[curves] The great debate over point formats (Mike Hamburg)
mike at shiftleft.org
Sun Feb 2 13:52:19 PST 2014
On Feb 2, 2014, at 11:55 AM, Paulo S. L. M. Barreto <pbarreto at larc.usp.br> wrote:
> On Sun, February 2, 2014 16:10, Mike Hamburg wrote:
>> Furthermore, P-384 is pretty ugly -- it's a non-64-bit-aligned pentanomial --
>> and I don't think it makes sense to use that field unless we want some sort of
> I wonder where this baffling "ugliness" trend originated. It is clearly
> impossible to make everybody happy. Some will find non-NIST field "ugly"
> because of compatibility concerns, some others will find NIST fields "ugly"
> because they are outdated, and so on. Someone might well find all
> non-trinomials (e.g. 2^255 - 2^4 - 2^1 - 1) "ugly," someone else might find
> all polinomials whose exponents are not all multiples of 64 (e.g. 2^255 - 2^4
> - 2^1 - 1) "ugly," and yet someone else might find non-128-bit aligned
> trinomials or pentanomials (e.g. 2^448 - 2^224 - 1) "ugly," without end (this
> list is clearly far from exhaustive). Tell me about Greeks and Trojans…
You’re right. I shouldn’t have said “ugly”.
What I meant is that implementations of P-384 on most modern processors are slower and more complex than those of other primes at a similar security level, and I suspect that this trend will get worse in the future. For example, "openssl speed” on my 64-bit laptop reports that ECDH-P521 takes about 15% longer than ECDH-P384, but it’s computing 35% more field operations. So the 384-bit field is significantly slower.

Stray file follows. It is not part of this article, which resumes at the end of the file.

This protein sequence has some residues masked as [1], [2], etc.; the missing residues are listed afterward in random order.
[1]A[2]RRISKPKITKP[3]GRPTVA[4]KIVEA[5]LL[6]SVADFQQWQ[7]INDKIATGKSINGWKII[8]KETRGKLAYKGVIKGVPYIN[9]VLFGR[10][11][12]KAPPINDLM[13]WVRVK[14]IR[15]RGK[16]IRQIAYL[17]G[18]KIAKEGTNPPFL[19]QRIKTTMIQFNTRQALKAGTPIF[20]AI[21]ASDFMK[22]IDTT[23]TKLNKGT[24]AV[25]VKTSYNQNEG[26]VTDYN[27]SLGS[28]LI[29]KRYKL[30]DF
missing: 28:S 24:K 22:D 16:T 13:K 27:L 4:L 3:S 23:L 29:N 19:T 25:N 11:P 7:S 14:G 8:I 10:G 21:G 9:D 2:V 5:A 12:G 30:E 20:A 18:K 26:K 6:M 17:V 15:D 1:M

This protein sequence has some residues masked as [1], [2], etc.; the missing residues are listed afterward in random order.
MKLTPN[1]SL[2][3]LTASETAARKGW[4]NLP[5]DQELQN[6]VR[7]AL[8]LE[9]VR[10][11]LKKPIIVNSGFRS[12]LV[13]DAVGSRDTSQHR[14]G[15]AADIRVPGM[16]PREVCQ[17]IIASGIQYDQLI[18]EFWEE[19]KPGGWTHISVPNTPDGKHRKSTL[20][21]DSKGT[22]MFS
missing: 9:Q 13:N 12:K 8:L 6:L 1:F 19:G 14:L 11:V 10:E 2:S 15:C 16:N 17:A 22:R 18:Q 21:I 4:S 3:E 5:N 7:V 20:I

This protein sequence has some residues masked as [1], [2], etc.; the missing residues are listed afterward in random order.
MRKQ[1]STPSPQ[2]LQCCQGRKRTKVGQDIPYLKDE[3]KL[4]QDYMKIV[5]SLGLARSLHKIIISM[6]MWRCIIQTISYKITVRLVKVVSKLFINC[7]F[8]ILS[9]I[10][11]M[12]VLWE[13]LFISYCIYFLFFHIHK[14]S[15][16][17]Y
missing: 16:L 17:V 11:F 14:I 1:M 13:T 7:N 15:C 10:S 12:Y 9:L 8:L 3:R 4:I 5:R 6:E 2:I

Contrast this to a vectorless 32-bit ARM (Cortex A9): ECDH-P521 takes 2.15x as long as ECDH-P384, which is almost what you’d expect from their sizes. P-384 was designed for 32-bit full-radix implementations, and it only performs well on hardware that also favors those implementations.
>> I agree that there are serious concerns about any compatibility strategy.
>> "Nobody pours new wine into old wineskins," such a compatible design would
>> have most of the problems of both new and old.
> This is utterly impossible to solve. NIST primes are old. They were designed
> with 32-bit processors in mind. If we focus on 64 bits, or even on 128 bits,
> we'll soon enough have people complaining "why didn't those short-sighted guys
> choose 256-bit aligned polynomials?”
I was referring to the Weierstrass form with this comment, not the prime shape. I agree with Robert and Watson from a few posts ago (and, it seems, with you) that it’s dangerous to try to reuse Weierstrass implementations with new curves, because they’ll have the problems of the old ones (incomplete formulas) and the new (cofactors), and possibly worse ones from the combination (cofactors leading to corner cases).
And again, you’re right. If we choose primes which require a certain implementation or particular hardware to be fast, that will be a short-sighted decision.
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